Case Study

“Seeing everything come together was a wonderful moment.”

Date published: 4 Jul 2022

Posted by: Alison Denholm

Musical performers bathed in blue light

The Jingah Project is a fantastic theatrical collaboration based around the theme of environmental responsibility. Led by Chloé Charody Creations, the project brought together world-class artists and performers to create exciting opportunities for local people and communities.

This was certainly true for The Jingah Project design team, which saw a number of brilliant artists working with students from Nottingham Trent University and families from Notts Refugee Forum, supported by City Arts.

Each artist worked around their own brief to create a different design element of the project, while keeping an eye on the bigger picture. Everything had to come together as one complete performance.

The look and feel of The Jingah Project was based on original designs created by Berlin-based illustrator, Maxim Krioukov, including a central character Patrick Poppywopple. Patrick was designed and realised by the team at Mandinga Arts, led by Charles Beauchamp. London-based Mandinga Arts researches, designs, creates and delivers extraordinary and innovative outdoor performance costumes, puppets and processions, engaging communities in collaboration with skilled professional artists. Charles shared some of his Jingah highlights:

The excitement of the design work was one. Often, it’s done on a small scale on your own. In this case, it was a design from another artist, with the challenge being how close we at Mandinga could get to this. There were stages in the build when you could see it growing, from the model to the scaled-up version, with all the challenges along the way!

The pandemic dragged out the process at times but the buzz came back with the arrival of Izzy Hollis, the lead puppeteer. Seeing everything come together was a wonderful moment, as was finally seeing Patrick on stage – parading, singing, dancing, and strutting his stuff.

Head of a large bird-like puppet
Patrick Poppywopple

Midlands-based artist and designer, Bryony McCombie Smith, took on the brief to create costumes and small hand puppets, working in collaboration with families from Notts Refugee Forum. Bryony reflects:

The brief was to create everything with recycled materials, which meant I had to be a bit more abstract in how I interpreted the beautiful illustrations that Maxim had created. I was given quite a lot of flexibility and creativity and I used a lot of old reclaimed and recycled stuff, particularly plastics. They are a bit stronger than other recycled materials, look good, and are shiny; from the recycling point of view they are the ones that are not going away, is it’s good to reuse them. I also used some leftovers from the stage set that was being designed for The Jingah Project, together with some old bits of costume from City Arts.

Child performers are filmed holding illuminated hand puppets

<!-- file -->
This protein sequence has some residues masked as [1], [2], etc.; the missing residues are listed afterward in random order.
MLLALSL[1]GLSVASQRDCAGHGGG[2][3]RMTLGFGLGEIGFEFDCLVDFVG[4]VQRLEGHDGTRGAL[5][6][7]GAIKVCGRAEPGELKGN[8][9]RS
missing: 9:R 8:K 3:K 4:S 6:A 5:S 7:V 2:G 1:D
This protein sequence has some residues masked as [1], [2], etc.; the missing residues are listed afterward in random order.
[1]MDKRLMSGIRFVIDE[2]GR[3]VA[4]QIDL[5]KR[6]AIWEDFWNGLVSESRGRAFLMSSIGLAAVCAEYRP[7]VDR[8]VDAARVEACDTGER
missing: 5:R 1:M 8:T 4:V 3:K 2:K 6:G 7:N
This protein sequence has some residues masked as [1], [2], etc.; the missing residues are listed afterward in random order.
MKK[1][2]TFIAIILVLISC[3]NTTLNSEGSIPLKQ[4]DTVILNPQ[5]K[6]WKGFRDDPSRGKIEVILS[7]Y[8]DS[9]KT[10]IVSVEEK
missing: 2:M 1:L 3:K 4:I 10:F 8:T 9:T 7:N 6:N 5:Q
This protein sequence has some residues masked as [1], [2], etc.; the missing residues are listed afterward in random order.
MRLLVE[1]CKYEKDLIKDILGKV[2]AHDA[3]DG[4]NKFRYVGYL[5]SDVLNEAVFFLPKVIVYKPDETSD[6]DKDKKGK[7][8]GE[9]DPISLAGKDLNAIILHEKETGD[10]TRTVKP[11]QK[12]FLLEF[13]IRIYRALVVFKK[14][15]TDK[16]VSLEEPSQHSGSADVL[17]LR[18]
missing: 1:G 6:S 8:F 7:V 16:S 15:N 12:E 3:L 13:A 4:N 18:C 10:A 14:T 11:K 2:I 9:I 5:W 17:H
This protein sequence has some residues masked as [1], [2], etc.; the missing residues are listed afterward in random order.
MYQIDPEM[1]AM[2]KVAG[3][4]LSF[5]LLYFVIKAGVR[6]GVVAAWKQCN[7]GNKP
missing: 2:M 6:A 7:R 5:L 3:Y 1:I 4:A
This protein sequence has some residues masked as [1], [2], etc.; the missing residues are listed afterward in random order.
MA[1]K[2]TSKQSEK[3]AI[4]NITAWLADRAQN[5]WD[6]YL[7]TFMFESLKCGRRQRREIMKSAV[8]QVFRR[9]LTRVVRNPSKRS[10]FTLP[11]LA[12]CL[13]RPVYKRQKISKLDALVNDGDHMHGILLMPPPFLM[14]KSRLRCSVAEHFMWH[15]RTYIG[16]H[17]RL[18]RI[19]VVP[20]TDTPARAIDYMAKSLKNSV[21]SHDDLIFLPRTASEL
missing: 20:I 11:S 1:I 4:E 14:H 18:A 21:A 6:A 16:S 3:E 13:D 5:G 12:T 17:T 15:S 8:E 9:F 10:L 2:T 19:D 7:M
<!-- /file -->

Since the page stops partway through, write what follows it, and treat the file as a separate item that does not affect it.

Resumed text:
I was expecting to work with lots of amazing people, and I did. From some fabulous children who helped to bring Maxim’s wonderful drawings to life, to those at the beginning of their careers, to others who have been working for years. The mix of people led to some great collaborations. I really enjoyed the workshop with the Refugee Forum, working with the families and supporting them to work together.

The design and realisation of The Jingah Project stage set was the final element for the design team, and possibly the most ambitious. Students from Nottingham Trent University were approached to support the project, and after designing their dream production as part of their course, Ella Barraclough was commissioned to create the set and lead the project, with additional designs provided by Anouk Hufschmid-Hirschbuehl. Ella explained:

It was a mammoth task with budget restrictions too, so I did a call out to all the students at NTU to come and help. The design process was truly international with students all over the world working over Zoom because of the pandemic.

I was really proud of the team and as we worked, it was really nice to be able to give them autonomy over elements of the design, and share different experiences, such as showing people how to be with a performer in a fitting.

A multi-coloured stage set made up of 'rubbish' items

I feel really grateful to have had something like this so early on in my career and it’s something I’m super proud of. It’s helped me going into my next project, learning on the job with things like managing a team. It made me realise what sort of theatre I want to make. It was bonkers, but I have taken away so much from the experience!

The team Ella worked with included Ivy Richards, Felicity Walsh-Mangham, Jenny Davison, Poppy Lewis, Li-Wen Chen, Ella Burrell, Emily Bonnet, Emma Hadley and Stephanie Nicholls.

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